May 29, 2009 The Pump Handle 0Comment

by revere, cross-posted from Effect Measure

As flu season ramps up in the southern hemisphere, the US, Europe and Asia are keeping an eye on it to see what will happen as swine flu finds new pieces of meat to sate its appetite for human flesh. Sorry about the overheated image. I’ve been reading what’s going on in Australia. Because another lesson the southern hemisphere can teach us is how not to react to a pandemic virus.

Consider the Carnival Cruise Line ship, Pacific Dawn. It docked three days ago in Sydney onroute to the Great Barrier Reef to take on new passengers and let off others. But then, according to news reports (but see this version from the ship’s onboard blog; h/t crof), 2 children came down with swine flu, followed shortly thereafter by additional passengers:

Carnival Corp.’s luxury cruise ship Pacific Dawn was asked not to stop at ports in north Queensland after 38 people caught swine flu while on a South Pacific voyage, Australian health officials said.Passengers and crew tested positive for the H1N1 virus after nine days at sea on the 11-deck vessel. Most patients had a “mild illness” and were diagnosed after the ship docked in Sydney on May 25. Pacific Dawn will now reach Brisbane, Quensland’s capital, tomorrow after three new cases were reported, the state’s health department said yesterday.

“All passengers will be screened before disembarking and any passengers with symptoms will be swabbed and provided with masks and a course of Tamiflu,” Jeanette Young, Queensland’s chief health officer, said in a statement, referring to Roche Holding AG’s anti-flu medicine.

Australia’s health ministry said cases among people on board the ship have been found in Adelaide, Brisbane, Canberra, the Gold Coast, Melbourne and Sydney, contributing to a more than twofold increase in the nation’s swine flu case tally to 147 in 12 hours. Southeastern Victoria state said 43 additional cases were confirmed late yesterday, bringing its total to 96. (Jason Gale, Bloomberg)

 OK, fine. Doesn’t sound too unreasonable, although the cat’s out of the bag for sure. But the rhetoric and actions around a futile government attempt to contain the virus are not so fine and they led to predictable results:

Swine flu victims are being kicked out of their Sydney hotels by nervous proprietors who fear bad publicity might drive other customers away.The Daily Telegraph understands that two hotels are evicting 14 people who were on the swine flu-contaminated cruise ship Pacific Dawn.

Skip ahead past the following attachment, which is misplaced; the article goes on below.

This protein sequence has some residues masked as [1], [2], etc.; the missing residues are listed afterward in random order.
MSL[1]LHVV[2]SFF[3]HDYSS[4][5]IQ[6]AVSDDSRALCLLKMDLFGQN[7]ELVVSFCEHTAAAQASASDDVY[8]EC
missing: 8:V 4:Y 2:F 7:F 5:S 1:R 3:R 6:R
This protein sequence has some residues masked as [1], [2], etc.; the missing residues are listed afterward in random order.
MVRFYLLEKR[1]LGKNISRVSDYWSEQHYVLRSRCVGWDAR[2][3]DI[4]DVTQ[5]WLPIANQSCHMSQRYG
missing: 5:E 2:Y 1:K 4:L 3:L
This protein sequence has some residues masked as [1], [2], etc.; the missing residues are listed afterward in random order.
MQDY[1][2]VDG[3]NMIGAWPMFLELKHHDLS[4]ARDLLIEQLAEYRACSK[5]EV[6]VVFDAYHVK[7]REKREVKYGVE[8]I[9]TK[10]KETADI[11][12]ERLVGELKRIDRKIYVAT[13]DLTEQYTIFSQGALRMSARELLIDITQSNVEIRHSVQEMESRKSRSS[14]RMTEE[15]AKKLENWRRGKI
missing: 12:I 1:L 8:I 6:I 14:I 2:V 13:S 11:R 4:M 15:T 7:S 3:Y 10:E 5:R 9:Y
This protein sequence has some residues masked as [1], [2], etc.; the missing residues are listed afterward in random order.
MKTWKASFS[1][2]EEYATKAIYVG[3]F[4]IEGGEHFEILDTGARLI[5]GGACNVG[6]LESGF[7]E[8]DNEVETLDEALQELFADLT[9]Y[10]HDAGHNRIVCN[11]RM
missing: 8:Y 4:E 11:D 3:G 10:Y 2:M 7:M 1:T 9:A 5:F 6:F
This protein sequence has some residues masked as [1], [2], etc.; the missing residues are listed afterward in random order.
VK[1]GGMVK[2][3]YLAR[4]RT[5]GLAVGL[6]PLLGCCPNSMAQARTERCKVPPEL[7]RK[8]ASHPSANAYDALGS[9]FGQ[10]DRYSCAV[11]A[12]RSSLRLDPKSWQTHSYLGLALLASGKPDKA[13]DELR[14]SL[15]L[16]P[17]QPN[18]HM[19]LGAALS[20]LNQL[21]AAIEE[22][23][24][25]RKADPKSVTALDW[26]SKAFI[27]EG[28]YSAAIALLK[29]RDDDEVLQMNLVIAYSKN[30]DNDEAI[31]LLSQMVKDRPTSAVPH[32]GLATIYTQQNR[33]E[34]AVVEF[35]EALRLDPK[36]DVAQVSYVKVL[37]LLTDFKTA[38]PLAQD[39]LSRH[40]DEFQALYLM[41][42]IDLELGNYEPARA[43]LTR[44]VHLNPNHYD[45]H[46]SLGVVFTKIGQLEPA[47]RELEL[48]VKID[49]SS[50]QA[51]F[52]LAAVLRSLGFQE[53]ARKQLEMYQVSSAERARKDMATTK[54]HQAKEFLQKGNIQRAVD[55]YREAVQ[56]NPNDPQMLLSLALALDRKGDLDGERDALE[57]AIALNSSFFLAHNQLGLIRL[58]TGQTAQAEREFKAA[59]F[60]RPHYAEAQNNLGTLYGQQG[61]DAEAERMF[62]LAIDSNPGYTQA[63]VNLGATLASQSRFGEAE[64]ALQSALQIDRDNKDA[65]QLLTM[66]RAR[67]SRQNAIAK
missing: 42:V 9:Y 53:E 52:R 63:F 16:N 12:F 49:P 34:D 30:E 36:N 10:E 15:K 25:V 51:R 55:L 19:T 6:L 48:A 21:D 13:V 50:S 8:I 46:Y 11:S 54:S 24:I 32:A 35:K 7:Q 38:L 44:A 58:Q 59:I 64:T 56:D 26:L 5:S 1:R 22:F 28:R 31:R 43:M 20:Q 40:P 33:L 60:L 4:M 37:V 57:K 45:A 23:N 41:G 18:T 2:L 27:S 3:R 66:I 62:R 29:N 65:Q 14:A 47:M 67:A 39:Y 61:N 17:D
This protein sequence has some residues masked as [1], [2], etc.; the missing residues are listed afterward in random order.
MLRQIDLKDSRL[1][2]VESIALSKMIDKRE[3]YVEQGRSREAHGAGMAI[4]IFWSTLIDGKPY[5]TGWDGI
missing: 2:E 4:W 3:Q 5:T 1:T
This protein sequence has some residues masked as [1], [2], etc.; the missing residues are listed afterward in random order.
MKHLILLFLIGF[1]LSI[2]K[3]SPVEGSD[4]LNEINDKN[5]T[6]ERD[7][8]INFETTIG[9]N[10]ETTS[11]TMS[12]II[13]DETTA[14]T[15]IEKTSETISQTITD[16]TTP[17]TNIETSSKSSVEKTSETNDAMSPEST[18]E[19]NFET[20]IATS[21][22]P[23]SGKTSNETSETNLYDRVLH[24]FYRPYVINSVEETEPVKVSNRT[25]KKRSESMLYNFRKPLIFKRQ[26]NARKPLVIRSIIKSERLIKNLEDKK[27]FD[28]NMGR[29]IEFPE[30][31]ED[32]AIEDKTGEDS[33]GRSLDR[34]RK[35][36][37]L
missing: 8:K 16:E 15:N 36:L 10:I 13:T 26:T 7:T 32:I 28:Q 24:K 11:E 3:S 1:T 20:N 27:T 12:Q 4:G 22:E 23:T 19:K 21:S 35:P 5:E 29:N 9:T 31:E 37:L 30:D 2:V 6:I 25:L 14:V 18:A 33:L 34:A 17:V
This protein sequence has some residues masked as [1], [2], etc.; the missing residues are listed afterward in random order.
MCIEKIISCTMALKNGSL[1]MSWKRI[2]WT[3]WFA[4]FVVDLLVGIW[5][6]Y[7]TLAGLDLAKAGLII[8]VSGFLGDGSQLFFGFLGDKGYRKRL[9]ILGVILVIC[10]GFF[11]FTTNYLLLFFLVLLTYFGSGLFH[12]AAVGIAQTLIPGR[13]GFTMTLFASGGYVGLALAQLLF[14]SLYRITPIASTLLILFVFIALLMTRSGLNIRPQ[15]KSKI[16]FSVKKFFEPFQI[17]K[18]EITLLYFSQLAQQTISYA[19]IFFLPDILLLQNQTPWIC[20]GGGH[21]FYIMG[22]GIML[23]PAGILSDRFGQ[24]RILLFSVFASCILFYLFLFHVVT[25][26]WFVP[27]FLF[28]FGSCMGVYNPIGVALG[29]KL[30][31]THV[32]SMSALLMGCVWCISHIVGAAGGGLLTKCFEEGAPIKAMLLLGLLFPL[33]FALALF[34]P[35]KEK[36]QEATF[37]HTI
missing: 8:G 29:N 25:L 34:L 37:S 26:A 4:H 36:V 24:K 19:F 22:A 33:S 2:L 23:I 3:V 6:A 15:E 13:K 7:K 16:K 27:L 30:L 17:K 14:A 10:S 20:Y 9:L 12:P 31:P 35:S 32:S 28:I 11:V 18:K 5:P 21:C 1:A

It is understood 12 people will be evicted from Meriton Serviced Apartments in Parramatta and two from a Holiday Inn, either in Darling Harbour or Kings Cross, The Daily Telegraph reports.

One of the first confirmed swine flu victims, Nicholas D’Arcy, is staying with his family at the World Tower residential apartments in the CBD [Central Business District]. It is understood the D’Arcy family will be given a reprieve and will not be evicted this morning. (Joe Hildebrand and Holly Byrnes, The Daily Telegraph [Sydney])

 Ouch. If you make flu cases sound like lepers they’ll be treated like lepers. And the result will be further spread of the disease rather than containment. It’s not as if Australia is blazing a trail, here. When this virus was first recognized in California at the end of April there was substantial uncertainty about what to do. But that phase is over. There is now a month’s worth of experience in Mexico, the US, Canada and Europe (of course the UK is also behaving irrationally, so it’s not just Australia). Australia is geographically isolated and may have thought it could escape this. That was a pipe dream. The world is now too tightly connected to think a major developed country could be epidemiologically unlinked from the rest of the world.

The doubling of swine flu cases in 12 hours makes it obvious that the virus is starting to circulate in the community. There is no hope of bottling this up any more (if there ever was). Australia should be bending all its efforts (and its public education) to managing the consequences of a new flu virus. This means being straightforward with the public about three things. The first is that so far the virus is clinically like seasonal flu. It is reasonable to tell people this, not to allay fear but because it is true. It may change, but that’s what we see at the moment. But the second thing to be straightforward about is that seasonal flu is something to respect. It’s a “seasonal flu” teachable moment. Flu of any kind can make you very sick and even kill you. The third thing is that even though the impact on the individual is not so very different than the flu people are used to, the effect on the community could be very different because of the potential speed of spread and the age groups and number of those affected. So people need to get ready for that.

We’ll be watching what happens there for clues about the epidemiology. In our view, CDC did a fairly creditable job in its messaging. Perhaps Australia should have watched what happened here first.

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